The mythic and the absurd collide in Ivan Vyrypaev’s Euphoria, every sun-burnished image of which is calculated for maximum, eye-popping effect. Long takes abound, as do sweeping-and-swooping ‘copter shots over the raging waters and rolling fields of the Don steppes—these must be the “acres of wheat/cream of wheat” that Woody Allen’s Boris Grushenko speaks of in Love and Death. Yet all the sumptuous visual beauty cloaks a decided beast of burden, for the stage-educated Vyrypaev’s central trio of characters—Vera (Polina Agureyeva), Valery (Mikhail Okunev), and Pasha (Maxim Ushakov)—are ultimately little more than figures running through the landscape, slaves to a thinly conceived and executed love triangle, theatrical constructs through and through (call them Man, Woman, and Cuckold). Euphoria nonetheless impresses with the intensity and commitment of its vision, at its best trading in a delightfully Bulgakovian hilarity-cum-hysteria as when a subdued, yet simmering feud between two supporting characters (a cheated-on wife and a braggadocio-prone prostitute) comes to a utensil-wielding head.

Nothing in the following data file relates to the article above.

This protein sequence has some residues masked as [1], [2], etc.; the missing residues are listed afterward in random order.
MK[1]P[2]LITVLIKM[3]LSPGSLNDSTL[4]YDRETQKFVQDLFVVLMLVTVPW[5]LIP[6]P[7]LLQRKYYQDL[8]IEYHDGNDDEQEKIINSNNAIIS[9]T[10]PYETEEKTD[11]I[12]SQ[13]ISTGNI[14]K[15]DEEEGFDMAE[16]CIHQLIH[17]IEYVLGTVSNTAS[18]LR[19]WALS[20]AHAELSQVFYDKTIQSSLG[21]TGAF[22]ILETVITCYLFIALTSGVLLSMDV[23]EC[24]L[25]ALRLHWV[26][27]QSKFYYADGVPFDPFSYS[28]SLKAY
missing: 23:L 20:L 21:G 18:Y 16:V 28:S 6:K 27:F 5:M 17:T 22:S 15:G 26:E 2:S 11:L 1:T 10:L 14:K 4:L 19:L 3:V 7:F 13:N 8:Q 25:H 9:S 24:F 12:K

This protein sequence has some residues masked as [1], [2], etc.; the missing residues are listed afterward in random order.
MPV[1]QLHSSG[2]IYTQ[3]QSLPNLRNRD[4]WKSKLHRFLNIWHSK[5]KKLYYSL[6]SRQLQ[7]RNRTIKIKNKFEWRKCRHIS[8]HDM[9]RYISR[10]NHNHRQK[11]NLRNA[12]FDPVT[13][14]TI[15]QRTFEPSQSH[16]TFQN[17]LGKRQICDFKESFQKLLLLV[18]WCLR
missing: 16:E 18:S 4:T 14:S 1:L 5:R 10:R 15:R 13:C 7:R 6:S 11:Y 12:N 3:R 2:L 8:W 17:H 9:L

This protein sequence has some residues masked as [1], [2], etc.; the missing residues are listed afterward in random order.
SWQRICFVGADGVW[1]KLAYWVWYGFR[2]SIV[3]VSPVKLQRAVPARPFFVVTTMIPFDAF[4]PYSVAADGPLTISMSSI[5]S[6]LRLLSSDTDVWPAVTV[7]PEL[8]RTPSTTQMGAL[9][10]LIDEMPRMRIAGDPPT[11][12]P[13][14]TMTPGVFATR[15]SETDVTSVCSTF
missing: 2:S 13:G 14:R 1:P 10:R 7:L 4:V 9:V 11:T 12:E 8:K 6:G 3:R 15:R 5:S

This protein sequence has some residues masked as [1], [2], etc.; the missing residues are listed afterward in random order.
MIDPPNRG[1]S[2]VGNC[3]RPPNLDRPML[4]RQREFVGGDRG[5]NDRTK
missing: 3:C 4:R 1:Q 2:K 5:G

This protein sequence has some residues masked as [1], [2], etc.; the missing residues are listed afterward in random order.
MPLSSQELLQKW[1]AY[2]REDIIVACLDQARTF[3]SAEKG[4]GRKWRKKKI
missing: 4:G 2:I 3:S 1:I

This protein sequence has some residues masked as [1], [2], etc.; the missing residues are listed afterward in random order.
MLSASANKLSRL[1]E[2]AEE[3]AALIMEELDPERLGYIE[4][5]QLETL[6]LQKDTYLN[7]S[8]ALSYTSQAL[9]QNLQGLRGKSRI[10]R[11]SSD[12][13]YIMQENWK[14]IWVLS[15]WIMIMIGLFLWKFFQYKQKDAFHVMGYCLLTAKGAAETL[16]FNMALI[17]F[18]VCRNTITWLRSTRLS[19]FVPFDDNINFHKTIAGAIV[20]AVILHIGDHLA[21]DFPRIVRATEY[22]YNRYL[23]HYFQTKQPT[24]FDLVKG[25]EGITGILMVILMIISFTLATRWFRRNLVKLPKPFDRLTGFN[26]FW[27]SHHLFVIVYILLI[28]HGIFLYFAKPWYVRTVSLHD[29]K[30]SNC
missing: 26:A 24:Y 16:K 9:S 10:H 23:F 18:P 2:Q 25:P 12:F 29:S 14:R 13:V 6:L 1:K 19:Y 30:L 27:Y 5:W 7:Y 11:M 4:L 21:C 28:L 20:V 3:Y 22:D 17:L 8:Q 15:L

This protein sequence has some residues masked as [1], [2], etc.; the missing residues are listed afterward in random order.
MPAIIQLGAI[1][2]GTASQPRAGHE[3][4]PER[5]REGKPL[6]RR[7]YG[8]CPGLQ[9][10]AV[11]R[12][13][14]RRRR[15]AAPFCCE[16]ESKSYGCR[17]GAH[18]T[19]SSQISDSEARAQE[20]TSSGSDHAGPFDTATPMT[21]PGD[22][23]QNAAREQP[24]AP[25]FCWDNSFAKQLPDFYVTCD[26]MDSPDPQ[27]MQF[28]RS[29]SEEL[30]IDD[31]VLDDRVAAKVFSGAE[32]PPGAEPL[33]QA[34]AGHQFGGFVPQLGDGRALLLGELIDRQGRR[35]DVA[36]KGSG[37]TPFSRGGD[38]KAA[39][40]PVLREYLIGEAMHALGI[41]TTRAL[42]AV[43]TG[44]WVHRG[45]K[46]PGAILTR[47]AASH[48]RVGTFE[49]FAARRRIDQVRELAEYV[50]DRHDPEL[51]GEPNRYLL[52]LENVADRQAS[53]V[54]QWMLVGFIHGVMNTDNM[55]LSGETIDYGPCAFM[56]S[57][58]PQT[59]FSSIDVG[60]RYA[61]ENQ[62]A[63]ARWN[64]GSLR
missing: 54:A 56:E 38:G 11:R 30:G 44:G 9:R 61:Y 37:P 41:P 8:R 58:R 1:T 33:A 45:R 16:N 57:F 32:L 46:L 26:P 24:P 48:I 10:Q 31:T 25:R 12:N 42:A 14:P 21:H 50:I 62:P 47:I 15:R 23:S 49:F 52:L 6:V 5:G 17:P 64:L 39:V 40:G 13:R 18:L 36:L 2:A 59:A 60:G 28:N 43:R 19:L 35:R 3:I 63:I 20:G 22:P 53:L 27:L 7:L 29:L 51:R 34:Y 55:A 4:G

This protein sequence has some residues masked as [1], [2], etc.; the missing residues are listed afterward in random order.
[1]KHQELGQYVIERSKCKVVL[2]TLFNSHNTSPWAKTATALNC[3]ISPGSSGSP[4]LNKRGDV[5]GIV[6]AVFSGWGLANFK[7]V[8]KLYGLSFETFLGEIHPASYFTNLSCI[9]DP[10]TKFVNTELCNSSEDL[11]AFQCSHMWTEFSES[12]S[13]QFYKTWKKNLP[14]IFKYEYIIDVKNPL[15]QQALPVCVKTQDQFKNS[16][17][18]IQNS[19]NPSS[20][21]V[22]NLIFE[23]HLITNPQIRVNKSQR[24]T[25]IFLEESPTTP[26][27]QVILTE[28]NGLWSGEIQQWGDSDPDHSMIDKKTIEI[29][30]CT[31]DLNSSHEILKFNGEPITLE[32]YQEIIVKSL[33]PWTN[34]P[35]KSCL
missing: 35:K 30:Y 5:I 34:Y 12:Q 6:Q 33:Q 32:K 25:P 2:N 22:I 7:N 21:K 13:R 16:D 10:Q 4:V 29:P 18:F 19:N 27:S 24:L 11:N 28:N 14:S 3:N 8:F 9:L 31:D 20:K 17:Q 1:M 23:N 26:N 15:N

- 73 min
- Ivan Vyrypaev
- Ivan Vyrypaev
- Polina Agureyeva, Mikhail Okunev, Maxim Ushakov
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